I discovered that October, November, and most of the December we’ve had so far has passed me by in an over-caffeinated, sleep-deprived haze. You see, I work the regular 8-5 type job, but for some reason I decided to take some classes this semester. Maybe it was 10 hours of classes. And I also decided to take the GRE, not once, but twice, because apparently I’m a glutton for punishment.
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History is usually remembered differently depending on the perspective. Growing up my mom was in charge of feeding us all, so I’m not sure how she’ll remember this. Because I am my father’s daughter, I can sometimes embellish for dramatic effect, adding an extra flair here and there. It’s part of storytelling, the details may be fuzzy but you have memories and how they are conveyed might be more or less flashy, depending on the person and where you were standing when it happened.
That’s a really dramatic way to start talking about pizza, one of the most common food groups (it’s an entire food group at our house sometimes). Some of my earliest pizza memories were the tiny squares of flavorless bread topped with (what I’m sure) was low fat cheese and some kind of cubed meat products over scant tomato flavored paste when I was in preschool. (Aside: Shame on you FBC Brookhaven, I can only hope you’ve raised your toddler lunch standards in the past 20 years) Those sad, flavorless memories graduated laterally to high school and college experiences, where the infamous ‘hot and ready’ pizza from Little Caesar’s was dominant. This was a tricky experience, as anyone who has eaten one of these will understand. The timing with the hot n’ ready’s was if you don’t eat them within the first 15 minutes after they are pulled from the oven or underneath the heat lamp, they start to decay with alarming quickness. It must be some way their cheese reacts with oxygen, but it forms some sort of congealed substance after it reaches room temperature that only the hardened stomachs of cafeteria trained young adults can handle. It’s a very small window, for the young adult and the pizza. You get what you pay $5 for, and most of the time you pay for bowel trouble.
Because, you know, Christmas is coming. And you can read about it here. It’s only $880,000, which seems like a steal, considering that its Julia freaking Child’s house! Of course its in France and its perfect and there are olive trees and lavender and a perfect village nearby. It comes with her kitchen preserved in perfect Julia style. I just realized I used the word perfect three (now 4 times) and it didn’t feel redundant because: Julia Child.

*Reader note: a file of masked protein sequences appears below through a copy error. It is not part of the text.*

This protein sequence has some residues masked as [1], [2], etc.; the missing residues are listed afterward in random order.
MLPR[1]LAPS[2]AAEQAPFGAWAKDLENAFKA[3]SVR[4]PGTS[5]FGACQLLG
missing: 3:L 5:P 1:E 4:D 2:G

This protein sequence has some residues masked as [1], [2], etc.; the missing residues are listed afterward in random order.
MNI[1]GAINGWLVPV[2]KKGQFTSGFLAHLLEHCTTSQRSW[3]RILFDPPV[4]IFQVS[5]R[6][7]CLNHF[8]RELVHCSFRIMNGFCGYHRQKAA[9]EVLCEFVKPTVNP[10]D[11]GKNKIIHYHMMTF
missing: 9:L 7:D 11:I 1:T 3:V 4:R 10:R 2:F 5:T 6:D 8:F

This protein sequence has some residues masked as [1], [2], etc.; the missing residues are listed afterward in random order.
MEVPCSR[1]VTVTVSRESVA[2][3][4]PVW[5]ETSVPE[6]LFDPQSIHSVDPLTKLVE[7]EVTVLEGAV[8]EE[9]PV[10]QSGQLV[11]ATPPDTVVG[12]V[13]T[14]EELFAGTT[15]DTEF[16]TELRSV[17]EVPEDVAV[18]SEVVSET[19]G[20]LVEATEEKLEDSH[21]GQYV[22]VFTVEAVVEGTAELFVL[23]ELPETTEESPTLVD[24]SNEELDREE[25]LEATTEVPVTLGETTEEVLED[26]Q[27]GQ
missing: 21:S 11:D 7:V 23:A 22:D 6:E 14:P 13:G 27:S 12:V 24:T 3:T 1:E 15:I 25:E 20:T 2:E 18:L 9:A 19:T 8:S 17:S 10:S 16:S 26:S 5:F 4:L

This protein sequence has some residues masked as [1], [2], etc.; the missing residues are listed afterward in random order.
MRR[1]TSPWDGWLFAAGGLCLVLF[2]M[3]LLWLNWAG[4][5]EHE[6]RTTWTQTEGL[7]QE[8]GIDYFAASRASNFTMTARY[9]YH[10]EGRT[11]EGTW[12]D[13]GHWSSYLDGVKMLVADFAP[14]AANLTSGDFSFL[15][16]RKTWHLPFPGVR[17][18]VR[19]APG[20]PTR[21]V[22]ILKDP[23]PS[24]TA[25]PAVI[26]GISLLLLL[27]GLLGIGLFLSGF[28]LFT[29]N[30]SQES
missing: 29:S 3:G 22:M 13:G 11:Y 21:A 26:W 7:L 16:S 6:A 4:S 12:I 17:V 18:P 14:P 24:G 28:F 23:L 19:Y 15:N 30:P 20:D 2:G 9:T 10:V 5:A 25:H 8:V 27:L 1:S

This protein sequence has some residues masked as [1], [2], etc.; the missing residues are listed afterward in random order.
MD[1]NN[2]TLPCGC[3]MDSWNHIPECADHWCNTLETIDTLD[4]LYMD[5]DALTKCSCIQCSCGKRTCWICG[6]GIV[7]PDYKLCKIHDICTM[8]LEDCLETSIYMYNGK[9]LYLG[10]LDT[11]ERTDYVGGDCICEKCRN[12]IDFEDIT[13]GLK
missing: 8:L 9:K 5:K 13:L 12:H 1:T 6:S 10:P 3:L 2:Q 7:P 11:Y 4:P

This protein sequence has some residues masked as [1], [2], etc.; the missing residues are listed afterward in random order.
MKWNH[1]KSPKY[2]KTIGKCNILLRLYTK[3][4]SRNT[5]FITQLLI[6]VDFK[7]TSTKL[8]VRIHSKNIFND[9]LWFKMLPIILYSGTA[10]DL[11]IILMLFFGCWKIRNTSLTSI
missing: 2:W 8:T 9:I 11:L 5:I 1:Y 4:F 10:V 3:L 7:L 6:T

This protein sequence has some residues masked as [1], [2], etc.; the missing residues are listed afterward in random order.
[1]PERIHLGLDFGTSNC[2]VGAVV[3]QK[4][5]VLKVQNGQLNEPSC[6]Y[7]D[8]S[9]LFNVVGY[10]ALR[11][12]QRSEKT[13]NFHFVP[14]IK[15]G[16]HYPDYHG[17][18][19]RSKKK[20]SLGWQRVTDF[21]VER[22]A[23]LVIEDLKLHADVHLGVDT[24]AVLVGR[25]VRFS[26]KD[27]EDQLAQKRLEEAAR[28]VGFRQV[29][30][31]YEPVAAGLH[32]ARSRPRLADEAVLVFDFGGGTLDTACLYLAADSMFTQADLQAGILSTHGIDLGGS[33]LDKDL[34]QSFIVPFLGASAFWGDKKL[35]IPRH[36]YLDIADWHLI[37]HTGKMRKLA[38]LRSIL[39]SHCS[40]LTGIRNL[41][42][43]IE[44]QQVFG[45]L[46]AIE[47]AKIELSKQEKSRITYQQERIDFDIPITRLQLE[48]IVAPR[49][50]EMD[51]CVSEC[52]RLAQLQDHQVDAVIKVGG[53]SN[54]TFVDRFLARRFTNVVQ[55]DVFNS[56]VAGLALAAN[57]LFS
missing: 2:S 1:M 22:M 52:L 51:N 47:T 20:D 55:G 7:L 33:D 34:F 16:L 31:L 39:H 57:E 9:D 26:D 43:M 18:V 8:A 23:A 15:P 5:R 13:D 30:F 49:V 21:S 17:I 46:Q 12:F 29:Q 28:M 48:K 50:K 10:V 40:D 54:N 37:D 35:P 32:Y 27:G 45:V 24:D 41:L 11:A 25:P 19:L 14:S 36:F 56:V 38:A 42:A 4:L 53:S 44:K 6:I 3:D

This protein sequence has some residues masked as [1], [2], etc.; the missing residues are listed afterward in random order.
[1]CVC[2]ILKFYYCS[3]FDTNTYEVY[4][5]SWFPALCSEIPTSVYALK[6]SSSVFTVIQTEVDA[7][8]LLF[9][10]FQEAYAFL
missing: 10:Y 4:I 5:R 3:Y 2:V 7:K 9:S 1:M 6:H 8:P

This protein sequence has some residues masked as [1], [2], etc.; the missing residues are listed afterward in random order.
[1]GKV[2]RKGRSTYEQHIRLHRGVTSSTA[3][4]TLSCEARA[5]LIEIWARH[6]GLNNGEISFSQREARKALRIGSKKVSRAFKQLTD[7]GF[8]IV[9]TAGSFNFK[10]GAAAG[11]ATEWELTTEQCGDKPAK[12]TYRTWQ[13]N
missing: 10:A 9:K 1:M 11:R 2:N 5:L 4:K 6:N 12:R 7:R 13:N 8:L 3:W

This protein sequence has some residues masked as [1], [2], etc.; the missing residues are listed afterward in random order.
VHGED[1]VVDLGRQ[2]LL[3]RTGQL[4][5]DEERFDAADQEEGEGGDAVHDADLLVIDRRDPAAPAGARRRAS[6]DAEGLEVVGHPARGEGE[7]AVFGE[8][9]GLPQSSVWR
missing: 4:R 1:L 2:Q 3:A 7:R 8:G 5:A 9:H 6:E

For the sake of full disclosure, I’ve only ever made a couple of her recipes. But her entire being, her personality, her quirks, her story, the way she was a pioneer for the world of cooking and how she put herself on a stage for everyone to see while she did it and remained perfectly herself- it’s just great. I’ve always felt that she was so brave, and she’s one of my role model cooks. The travesty that is the Foodnetwork, with all its wanna be sexy reality TV cooking shows that I hate (their last quality broadcast was Good Eats, may it RIP) can’t hold a candle to Julia and her fantastic cooking show. And that’s all it was about, a show about cooking. There wasn’t any need for flashes or bangs or plot twists. And it was excellent.
Anyway. Here’s a photo of my adorable cat displaying exactly how I felt about getting out of bed today:
You knew that, probably, because it’s been November for eleven whole days. The season of frenzied baking and cooking is upon us, but I don’t have a lot to show for it. I’m hoping to change that this weekend and bring you my favorite pizza recipe, but it’s getting harder and harder to predict the future these days, so we’ll see.
In the absence of edible things, here’s some of the internet and etc. to look at / watch / listen to that I enjoy and I’m passing along to you, because not everything has to be about eating, right? (except maybe it does because a lot of these are food related links).
I love this blogger, Joy the Baker. I love her humor, her food and non-food related writing (give us more!) and we seem to be on the same brain wave about cats, pie, and how social media is not real life (so can we please all just learn how to make eye contact and be adults?). Plus she lives in New Orleans (I’m not a stalker, it’s on her blog) and she likes all the food that I like so, we can be best friends, right?
My favorite recent gems from Joy:
How food seems to always taste better when someone else makes it for you (Can I get an amen?) and food things to buy instead of make yourself
Flaky Apple Dumplings with Salted Maple Caramel – you bet I’ll be making these over Christmas
One of my favorite things while cooking is having the right music playing. Here is my current fall playlist:
Love Love Love – Of Monsters and Men
You’re the One I Want – Chris and Thomas
Fare Thee Well (Dink’s Song) – Oscar Issac and Marcus Mumford (Note here: this is from the soundtrack of Inside Llewyn Davis, which wasn’t my favorite movie, but worth it to see Justin Timberlake play a folk singer. Good soundtrack)
Exhibition Blues – Solarists
Miss Misery – Elliot Smith
The Parting Glass – The Wailin’ Jennys
Goshen – Beirut
I Need My Girl – The National
Take Me Home, Country Roads – Brandi Carlile and Emmylou Harris version
Eyes – Rogue Wave
Falling for Me – JOHNNYSWIM
The Trapeze Swinger – Iron and Wine
The Wine We Drink – Drew Holcomb and the Neighbors
This. Article. It fascinates me how our culture now documents everything. And its even more fascinating how its affecting our brains, and it’s not always a good thing. I’m sure there will be lots of science on this in the future.